A Call to Action: Civil Rights Organizations Urge Ban on Surveillance Technology in K12 Schools

Is it acceptable for schools to receive funding for surveillance technology?

A group of more than 40 civil rights organizations has penned a letter to the U.S. Department of Education expressing their concerns about the use of surveillance technology in K12 schools. The coalition believes that the use of this technology can have detrimental effects, including increased police presence in schools, greater police contact with students, exclusionary discipline and school pushout, especially affecting marginalized communities such as Black, Brown and Indigenous youth.

The letter recommends a ban on the use of federal funds for surveillance technologies and urges the agency to divest discretionary appropriations from funding police surveillance hardware. Additionally, the authors call for technical guidance to support school districts in conducting audits to ensure compliance with AI and big data technologies’ legal requirements. They also suggest that the Department of Education conducts research on surveillance tools and other algorithmic technologies to understand their risks to public schools.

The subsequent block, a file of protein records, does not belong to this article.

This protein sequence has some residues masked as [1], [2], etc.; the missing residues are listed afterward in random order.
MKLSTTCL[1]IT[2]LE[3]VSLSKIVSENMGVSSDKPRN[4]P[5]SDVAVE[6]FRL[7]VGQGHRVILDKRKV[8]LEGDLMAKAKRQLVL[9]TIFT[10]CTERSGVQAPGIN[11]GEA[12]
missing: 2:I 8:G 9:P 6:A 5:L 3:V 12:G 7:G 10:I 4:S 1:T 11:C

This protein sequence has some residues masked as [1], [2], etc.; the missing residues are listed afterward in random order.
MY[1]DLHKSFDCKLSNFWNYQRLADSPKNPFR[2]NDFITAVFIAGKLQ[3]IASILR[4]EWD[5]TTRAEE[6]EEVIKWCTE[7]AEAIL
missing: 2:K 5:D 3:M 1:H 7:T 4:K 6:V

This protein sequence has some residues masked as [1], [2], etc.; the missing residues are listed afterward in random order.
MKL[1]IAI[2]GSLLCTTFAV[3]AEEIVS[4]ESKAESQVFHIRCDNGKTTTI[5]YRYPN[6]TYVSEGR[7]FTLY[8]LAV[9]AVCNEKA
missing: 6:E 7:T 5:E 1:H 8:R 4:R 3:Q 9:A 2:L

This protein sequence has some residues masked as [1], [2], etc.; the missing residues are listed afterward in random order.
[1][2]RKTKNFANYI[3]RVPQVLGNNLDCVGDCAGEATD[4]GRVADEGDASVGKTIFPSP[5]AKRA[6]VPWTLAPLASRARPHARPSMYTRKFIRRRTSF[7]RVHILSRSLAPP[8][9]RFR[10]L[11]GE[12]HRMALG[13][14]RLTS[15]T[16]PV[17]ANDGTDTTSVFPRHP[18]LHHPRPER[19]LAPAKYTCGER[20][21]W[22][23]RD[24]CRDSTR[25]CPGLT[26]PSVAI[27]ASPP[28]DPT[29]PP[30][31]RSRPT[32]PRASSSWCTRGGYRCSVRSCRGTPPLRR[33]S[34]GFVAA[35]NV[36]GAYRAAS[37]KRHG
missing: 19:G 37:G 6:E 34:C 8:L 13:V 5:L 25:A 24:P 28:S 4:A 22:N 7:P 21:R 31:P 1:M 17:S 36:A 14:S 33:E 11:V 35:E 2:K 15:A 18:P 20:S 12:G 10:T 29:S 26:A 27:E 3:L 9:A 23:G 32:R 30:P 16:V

Several states, including New York, have already taken measures to address the misuse of surveillance technology in public schools by banning facial recognition technology. However, the authors argue that more action is needed to protect students, families and educators from its harmful effects. They urge the Department of Education to take immediate action to end what they see as a dangerous transformation of America’s public schools.

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